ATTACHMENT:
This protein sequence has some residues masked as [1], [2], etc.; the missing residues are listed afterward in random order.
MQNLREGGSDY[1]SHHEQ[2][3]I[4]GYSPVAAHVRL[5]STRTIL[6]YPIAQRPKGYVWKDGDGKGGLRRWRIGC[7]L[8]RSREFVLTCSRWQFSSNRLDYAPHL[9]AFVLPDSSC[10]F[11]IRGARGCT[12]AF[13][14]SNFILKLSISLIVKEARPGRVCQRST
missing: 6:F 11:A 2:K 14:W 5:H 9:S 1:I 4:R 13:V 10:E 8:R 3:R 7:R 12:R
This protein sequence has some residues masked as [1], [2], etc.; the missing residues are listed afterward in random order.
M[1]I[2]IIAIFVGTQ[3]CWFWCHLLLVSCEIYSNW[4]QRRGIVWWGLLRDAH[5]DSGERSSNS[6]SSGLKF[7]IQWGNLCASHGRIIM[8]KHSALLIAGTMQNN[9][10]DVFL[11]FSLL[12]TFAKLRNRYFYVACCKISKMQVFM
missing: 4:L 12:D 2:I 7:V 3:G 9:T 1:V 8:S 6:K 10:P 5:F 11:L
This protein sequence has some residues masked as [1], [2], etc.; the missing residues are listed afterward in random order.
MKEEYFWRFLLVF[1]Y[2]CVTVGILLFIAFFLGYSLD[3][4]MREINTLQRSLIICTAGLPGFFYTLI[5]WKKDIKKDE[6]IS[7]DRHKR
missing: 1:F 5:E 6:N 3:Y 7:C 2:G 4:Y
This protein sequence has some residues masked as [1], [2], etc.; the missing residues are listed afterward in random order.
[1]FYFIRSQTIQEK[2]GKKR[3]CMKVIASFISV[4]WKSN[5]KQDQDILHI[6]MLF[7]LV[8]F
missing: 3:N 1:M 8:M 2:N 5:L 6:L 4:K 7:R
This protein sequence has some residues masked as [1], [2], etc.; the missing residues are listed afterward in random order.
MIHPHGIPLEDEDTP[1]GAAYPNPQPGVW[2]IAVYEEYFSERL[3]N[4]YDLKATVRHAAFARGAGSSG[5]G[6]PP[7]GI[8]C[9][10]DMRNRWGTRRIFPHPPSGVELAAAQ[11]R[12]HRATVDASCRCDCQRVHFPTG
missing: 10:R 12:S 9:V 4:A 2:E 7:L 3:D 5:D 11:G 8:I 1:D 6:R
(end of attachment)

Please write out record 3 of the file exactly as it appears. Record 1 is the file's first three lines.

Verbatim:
This protein sequence has some residues masked as [1], [2], etc.; the missing residues are listed afterward in random order.
MKEEYFWRFLLVF[1]Y[2]CVTVGILLFIAFFLGYSLD[3][4]MREINTLQRSLIICTAGLPGFFYTLI[5]WKKDIKKDE[6]IS[7]DRHKR
missing: 1:F 5:E 6:N 3:Y 7:C 2:G 4:Y